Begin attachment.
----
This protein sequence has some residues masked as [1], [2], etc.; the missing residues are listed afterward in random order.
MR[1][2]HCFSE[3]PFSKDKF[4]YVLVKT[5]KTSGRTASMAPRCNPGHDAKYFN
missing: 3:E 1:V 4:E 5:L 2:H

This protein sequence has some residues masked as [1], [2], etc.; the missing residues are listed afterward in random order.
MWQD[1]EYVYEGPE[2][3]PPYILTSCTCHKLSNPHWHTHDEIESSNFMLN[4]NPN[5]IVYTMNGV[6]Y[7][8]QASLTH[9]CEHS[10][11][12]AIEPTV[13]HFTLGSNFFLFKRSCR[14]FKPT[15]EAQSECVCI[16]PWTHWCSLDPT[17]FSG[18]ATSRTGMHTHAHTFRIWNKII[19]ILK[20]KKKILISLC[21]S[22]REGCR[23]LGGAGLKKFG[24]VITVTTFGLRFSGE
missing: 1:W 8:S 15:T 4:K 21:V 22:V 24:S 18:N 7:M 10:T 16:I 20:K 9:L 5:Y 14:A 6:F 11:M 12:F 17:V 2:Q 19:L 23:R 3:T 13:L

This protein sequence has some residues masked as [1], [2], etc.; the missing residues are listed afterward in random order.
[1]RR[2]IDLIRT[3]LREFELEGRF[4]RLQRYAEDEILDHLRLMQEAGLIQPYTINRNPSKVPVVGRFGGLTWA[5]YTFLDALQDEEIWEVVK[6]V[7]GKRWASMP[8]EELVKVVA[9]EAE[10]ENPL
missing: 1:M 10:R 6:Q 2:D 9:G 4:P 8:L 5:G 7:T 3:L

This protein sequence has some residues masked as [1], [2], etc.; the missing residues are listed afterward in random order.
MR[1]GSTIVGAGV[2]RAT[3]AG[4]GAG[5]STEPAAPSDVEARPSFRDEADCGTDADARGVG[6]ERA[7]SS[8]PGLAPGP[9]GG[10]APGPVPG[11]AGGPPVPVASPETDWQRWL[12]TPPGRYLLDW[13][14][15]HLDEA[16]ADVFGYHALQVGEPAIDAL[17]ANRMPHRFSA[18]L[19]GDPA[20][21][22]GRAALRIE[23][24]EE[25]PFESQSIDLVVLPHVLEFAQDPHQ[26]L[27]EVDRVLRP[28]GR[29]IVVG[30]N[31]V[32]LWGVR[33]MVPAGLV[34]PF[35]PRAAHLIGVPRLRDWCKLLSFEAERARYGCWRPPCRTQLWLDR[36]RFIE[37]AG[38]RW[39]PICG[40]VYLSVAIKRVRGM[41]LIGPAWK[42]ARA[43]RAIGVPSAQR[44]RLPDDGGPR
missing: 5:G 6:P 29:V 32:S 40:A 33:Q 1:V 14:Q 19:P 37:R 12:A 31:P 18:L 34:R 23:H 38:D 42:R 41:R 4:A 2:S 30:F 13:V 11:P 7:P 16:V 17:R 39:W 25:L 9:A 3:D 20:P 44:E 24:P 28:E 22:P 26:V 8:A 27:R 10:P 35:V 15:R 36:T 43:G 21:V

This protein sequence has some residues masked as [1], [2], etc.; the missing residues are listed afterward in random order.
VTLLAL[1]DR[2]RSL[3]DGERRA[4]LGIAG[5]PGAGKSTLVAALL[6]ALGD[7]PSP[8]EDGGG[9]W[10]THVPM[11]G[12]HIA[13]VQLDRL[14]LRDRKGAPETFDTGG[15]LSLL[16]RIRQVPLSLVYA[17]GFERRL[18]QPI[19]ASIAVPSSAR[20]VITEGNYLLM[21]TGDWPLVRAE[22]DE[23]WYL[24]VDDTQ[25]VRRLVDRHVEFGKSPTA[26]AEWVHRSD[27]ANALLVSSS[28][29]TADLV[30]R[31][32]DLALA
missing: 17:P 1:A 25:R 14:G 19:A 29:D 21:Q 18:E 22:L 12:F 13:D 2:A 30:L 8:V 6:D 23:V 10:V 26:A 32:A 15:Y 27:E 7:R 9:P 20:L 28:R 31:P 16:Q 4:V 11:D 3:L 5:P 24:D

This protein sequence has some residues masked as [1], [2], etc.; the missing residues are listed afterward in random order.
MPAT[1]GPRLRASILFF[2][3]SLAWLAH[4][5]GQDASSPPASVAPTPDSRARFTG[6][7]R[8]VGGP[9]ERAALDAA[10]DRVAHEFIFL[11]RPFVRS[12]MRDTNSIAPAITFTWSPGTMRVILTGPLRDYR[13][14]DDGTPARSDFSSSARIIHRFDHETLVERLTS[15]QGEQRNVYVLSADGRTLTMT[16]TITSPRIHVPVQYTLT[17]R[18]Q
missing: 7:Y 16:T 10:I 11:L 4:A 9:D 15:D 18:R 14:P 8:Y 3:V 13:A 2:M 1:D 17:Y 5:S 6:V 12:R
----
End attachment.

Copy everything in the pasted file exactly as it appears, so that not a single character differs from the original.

This protein sequence has some residues masked as [1], [2], etc.; the missing residues are listed afterward in random order.
MR[1][2]HCFSE[3]PFSKDKF[4]YVLVKT[5]KTSGRTASMAPRCNPGHDAKYFN
missing: 3:E 1:V 4:E 5:L 2:H

This protein sequence has some residues masked as [1], [2], etc.; the missing residues are listed afterward in random order.
MWQD[1]EYVYEGPE[2][3]PPYILTSCTCHKLSNPHWHTHDEIESSNFMLN[4]NPN[5]IVYTMNGV[6]Y[7][8]QASLTH[9]CEHS[10][11][12]AIEPTV[13]HFTLGSNFFLFKRSCR[14]FKPT[15]EAQSECVCI[16]PWTHWCSLDPT[17]FSG[18]ATSRTGMHTHAHTFRIWNKII[19]ILK[20]KKKILISLC[21]S[22]REGCR[23]LGGAGLKKFG[24]VITVTTFGLRFSGE
missing: 1:W 8:S 15:T 4:K 21:V 22:V 24:S 18:N 7:M 10:T 16:I 20:K 9:L 5:Y 14:A 6:F 11:M 12:F 17:V 2:Q 19:L 23:R 3:T 13:L

This protein sequence has some residues masked as [1], [2], etc.; the missing residues are listed afterward in random order.
[1]RR[2]IDLIRT[3]LREFELEGRF[4]RLQRYAEDEILDHLRLMQEAGLIQPYTINRNPSKVPVVGRFGGLTWA[5]YTFLDALQDEEIWEVVK[6]V[7]GKRWASMP[8]EELVKVVA[9]EAE[10]ENPL
missing: 1:M 10:R 6:Q 2:D 9:G 4:P 8:L 5:G 7:T 3:L

This protein sequence has some residues masked as [1], [2], etc.; the missing residues are listed afterward in random order.
MR[1]GSTIVGAGV[2]RAT[3]AG[4]GAG[5]STEPAAPSDVEARPSFRDEADCGTDADARGVG[6]ERA[7]SS[8]PGLAPGP[9]GG[10]APGPVPG[11]AGGPPVPVASPETDWQRWL[12]TPPGRYLLDW[13][14][15]HLDEA[16]ADVFGYHALQVGEPAIDAL[17]ANRMPHRFSA[18]L[19]GDPA[20][21][22]GRAALRIE[23][24]EE[25]PFESQSIDLVVLPHVLEFAQDPHQ[26]L[27]EVDRVLRP[28]GR[29]IVVG[30]N[31]V[32]LWGVR[33]MVPAGLV[34]PF[35]PRAAHLIGVPRLRDWCKLLSFEAERARYGCWRPPCRTQLWLDR[36]RFIE[37]AG[38]RW[39]PICG[40]VYLSVAIKRVRGM[41]LIGPAWK[42]ARA[43]RAIGVPSAQR[44]RLPDDGGPR
missing: 5:G 6:P 29:V 32:S 40:A 33:Q 1:V 14:Q 19:P 37:R 12:A 31:P 18:L 34:R 23:H 38:D 42:R 41:R 4:A 2:S 30:F 13:V 11:P 7:P 16:V 17:R 39:W 25:L 9:A 3:D 20:P 44:E 24:P 28:E 22:P 26:V 8:A 27:R 10:P 35:V 15:R 36:T 43:G 21:V

This protein sequence has some residues masked as [1], [2], etc.; the missing residues are listed afterward in random order.
VTLLAL[1]DR[2]RSL[3]DGERRA[4]LGIAG[5]PGAGKSTLVAALL[6]ALGD[7]PSP[8]EDGGG[9]W[10]THVPM[11]G[12]HIA[13]VQLDRL[14]LRDRKGAPETFDTGG[15]LSLL[16]RIRQVPLSLVYA[17]GFERRL[18]QPI[19]ASIAVPSSAR[20]VITEGNYLLM[21]TGDWPLVRAE[22]DE[23]WYL[24]VDDTQ[25]VRRLVDRHVEFGKSPTA[26]AEWVHRSD[27]ANALLVSSS[28][29]TADLV[30]R[31][32]DLALA
missing: 17:P 1:A 25:R 14:G 19:A 29:D 21:Q 18:E 22:L 12:F 13:D 2:A 30:L 8:V 6:D 23:V 10:V 26:A 32:A 15:Y 27:E 7:R 9:P 20:L 28:R 31:P 16:Q 4:V 11:D 3:L 5:P 24:D

This protein sequence has some residues masked as [1], [2], etc.; the missing residues are listed afterward in random order.
MPAT[1]GPRLRASILFF[2][3]SLAWLAH[4][5]GQDASSPPASVAPTPDSRARFTG[6][7]R[8]VGGP[9]ERAALDAA[10]DRVAHEFIFL[11]RPFVRS[12]MRDTNSIAPAITFTWSPGTMRVILTGPLRDYR[13][14]DDGTPARSDFSSSARIIHRFDHETLVERLTS[15]QGEQRNVYVLSADGRTLTMT[16]TITSPRIHVPVQYTLT[17]R[18]Q
missing: 7:Y 16:T 10:I 11:L 4:A 9:D 15:D 18:R 14:P 8:Y 3:V 13:A 2:M 1:D 17:Y 5:S 6:V 12:R